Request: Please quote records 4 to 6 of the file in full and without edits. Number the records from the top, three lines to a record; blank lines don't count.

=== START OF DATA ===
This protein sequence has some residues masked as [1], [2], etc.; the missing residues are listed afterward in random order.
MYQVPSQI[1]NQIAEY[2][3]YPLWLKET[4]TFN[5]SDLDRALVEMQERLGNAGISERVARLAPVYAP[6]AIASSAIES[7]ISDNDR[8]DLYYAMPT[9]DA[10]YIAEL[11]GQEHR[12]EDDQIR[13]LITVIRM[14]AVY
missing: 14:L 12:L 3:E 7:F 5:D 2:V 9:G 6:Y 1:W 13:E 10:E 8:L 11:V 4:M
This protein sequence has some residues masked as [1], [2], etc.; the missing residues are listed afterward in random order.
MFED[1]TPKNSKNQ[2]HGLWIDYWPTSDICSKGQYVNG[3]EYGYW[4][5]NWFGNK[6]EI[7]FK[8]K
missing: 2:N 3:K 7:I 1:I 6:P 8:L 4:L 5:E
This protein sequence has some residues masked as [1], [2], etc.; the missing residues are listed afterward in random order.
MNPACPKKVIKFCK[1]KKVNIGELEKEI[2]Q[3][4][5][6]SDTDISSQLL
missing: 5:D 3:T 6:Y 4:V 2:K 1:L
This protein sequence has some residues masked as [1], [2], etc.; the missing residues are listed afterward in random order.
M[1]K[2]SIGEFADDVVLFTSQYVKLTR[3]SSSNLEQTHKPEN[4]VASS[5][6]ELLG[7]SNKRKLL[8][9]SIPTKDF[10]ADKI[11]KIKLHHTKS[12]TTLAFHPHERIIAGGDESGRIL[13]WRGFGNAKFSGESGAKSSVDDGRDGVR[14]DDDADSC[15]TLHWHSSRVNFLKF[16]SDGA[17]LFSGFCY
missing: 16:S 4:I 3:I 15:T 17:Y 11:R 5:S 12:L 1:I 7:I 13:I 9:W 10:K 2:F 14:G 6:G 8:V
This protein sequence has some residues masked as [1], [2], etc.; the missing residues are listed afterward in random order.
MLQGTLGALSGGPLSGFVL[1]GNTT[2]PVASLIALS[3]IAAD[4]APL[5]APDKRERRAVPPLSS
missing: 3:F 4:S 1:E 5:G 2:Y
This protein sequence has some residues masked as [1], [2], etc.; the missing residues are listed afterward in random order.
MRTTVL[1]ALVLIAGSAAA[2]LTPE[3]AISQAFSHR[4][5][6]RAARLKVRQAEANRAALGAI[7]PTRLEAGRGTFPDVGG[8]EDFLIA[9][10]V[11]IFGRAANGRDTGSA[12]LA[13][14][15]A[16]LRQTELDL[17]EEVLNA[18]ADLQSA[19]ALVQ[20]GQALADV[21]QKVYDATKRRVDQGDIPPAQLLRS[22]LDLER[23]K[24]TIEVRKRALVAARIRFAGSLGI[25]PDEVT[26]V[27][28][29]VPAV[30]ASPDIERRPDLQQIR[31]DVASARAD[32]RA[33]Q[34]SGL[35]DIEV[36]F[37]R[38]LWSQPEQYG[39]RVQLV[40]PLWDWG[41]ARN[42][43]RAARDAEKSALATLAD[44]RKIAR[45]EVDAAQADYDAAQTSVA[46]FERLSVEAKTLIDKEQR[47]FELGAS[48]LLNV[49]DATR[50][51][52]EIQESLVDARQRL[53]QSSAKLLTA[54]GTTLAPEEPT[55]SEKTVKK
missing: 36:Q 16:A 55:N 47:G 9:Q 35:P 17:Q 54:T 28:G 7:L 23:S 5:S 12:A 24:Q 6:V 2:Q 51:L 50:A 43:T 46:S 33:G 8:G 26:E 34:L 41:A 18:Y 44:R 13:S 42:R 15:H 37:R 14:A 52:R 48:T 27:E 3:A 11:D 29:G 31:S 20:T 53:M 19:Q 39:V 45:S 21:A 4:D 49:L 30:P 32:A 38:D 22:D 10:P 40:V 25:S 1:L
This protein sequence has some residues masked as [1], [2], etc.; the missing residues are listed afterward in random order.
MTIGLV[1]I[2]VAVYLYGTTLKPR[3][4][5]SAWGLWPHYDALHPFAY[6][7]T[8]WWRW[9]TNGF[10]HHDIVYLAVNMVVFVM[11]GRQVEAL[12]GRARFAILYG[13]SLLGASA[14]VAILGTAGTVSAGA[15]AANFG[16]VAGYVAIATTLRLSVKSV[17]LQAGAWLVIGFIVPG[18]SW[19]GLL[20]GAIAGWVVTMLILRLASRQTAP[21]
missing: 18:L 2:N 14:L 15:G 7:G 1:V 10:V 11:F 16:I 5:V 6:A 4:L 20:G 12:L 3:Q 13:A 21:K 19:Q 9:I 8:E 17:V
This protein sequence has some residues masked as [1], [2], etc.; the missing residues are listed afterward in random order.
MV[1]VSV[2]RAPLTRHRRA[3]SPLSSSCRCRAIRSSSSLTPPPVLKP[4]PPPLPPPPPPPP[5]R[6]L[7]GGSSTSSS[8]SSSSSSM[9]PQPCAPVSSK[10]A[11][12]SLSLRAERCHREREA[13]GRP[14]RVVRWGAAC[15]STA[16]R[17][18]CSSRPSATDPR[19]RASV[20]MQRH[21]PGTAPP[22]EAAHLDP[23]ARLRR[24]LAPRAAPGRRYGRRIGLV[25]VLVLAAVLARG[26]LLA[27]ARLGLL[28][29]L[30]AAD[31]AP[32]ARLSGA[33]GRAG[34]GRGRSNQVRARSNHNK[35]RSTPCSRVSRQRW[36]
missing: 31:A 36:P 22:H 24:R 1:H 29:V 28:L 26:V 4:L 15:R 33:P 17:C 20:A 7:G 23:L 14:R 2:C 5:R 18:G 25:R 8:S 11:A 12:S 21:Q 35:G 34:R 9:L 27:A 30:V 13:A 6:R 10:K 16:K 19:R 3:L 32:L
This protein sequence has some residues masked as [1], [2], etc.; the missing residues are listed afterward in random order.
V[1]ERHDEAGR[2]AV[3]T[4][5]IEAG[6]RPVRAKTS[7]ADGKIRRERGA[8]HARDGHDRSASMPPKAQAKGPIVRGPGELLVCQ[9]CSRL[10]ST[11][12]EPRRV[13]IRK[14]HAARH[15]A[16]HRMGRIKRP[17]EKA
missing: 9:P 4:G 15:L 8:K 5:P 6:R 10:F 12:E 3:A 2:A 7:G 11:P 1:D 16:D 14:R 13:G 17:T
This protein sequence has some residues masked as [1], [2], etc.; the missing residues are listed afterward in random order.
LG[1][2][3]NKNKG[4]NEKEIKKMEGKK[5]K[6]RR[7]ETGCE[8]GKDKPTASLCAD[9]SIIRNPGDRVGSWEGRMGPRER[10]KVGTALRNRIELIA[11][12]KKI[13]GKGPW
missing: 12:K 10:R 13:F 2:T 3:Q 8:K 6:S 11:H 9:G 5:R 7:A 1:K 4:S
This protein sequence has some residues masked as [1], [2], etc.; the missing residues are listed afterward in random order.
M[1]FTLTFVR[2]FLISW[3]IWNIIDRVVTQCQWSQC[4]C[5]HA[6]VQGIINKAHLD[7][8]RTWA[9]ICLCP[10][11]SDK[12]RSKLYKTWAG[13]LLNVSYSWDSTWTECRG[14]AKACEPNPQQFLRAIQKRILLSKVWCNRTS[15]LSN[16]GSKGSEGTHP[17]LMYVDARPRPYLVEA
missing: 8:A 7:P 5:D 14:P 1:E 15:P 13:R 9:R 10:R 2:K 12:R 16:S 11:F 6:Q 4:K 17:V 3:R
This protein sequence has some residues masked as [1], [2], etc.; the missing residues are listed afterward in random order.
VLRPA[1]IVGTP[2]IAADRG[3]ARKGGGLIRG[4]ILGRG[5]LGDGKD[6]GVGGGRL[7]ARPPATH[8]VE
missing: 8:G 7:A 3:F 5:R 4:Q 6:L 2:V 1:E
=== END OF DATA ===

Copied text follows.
This protein sequence has some residues masked as [1], [2], etc.; the missing residues are listed afterward in random order.
M[1]K[2]SIGEFADDVVLFTSQYVKLTR[3]SSSNLEQTHKPEN[4]VASS[5][6]ELLG[7]SNKRKLL[8][9]SIPTKDF[10]ADKI[11]KIKLHHTKS[12]TTLAFHPHERIIAGGDESGRIL[13]WRGFGNAKFSGESGAKSSVDDGRDGVR[14]DDDADSC[15]TLHWHSSRVNFLKF[16]SDGA[17]LFSGFCY
missing: 16:S 4:I 3:I 15:T 17:Y 11:R 5:S 12:L 1:I 7:I 13:I 9:W 10:K 2:F 14:G 6:G 8:V
This protein sequence has some residues masked as [1], [2], etc.; the missing residues are listed afterward in random order.
MLQGTLGALSGGPLSGFVL[1]GNTT[2]PVASLIALS[3]IAAD[4]APL[5]APDKRERRAVPPLSS
missing: 3:F 4:S 1:E 5:G 2:Y
This protein sequence has some residues masked as [1], [2], etc.; the missing residues are listed afterward in random order.
MRTTVL[1]ALVLIAGSAAA[2]LTPE[3]AISQAFSHR[4][5][6]RAARLKVRQAEANRAALGAI[7]PTRLEAGRGTFPDVGG[8]EDFLIA[9][10]V[11]IFGRAANGRDTGSA[12]LA[13][14][15]A[16]LRQTELDL[17]EEVLNA[18]ADLQSA[19]ALVQ[20]GQALADV[21]QKVYDATKRRVDQGDIPPAQLLRS[22]LDLER[23]K[24]TIEVRKRALVAARIRFAGSLGI[25]PDEVT[26]V[27][28][29]VPAV[30]ASPDIERRPDLQQIR[31]DVASARAD[32]RA[33]Q[34]SGL[35]DIEV[36]F[37]R[38]LWSQPEQYG[39]RVQLV[40]PLWDWG[41]ARN[42][43]RAARDAEKSALATLAD[44]RKIAR[45]EVDAAQADYDAAQTSVA[46]FERLSVEAKTLIDKEQR[47]FELGAS[48]LLNV[49]DATR[50][51][52]EIQESLVDARQRL[53]QSSAKLLTA[54]GTTLAPEEPT[55]SEKTVKK
missing: 36:Q 16:A 55:N 47:G 9:Q 35:P 17:Q 54:T 28:G 7:L 23:S 5:S 12:A 24:Q 6:V 2:Q 51:L 50:A 43:T 46:S 33:G 8:G 26:E 34:L 41:A 18:Y 44:R 13:S 42:R 15:H 37:R 14:A 52:R 48:T 27:E 3:A 11:D 29:G 31:S 20:T 53:M 19:Q 39:V 45:S 21:A 4:D 49:L 30:P 32:A 38:D 22:D 10:P 40:V 25:S 1:L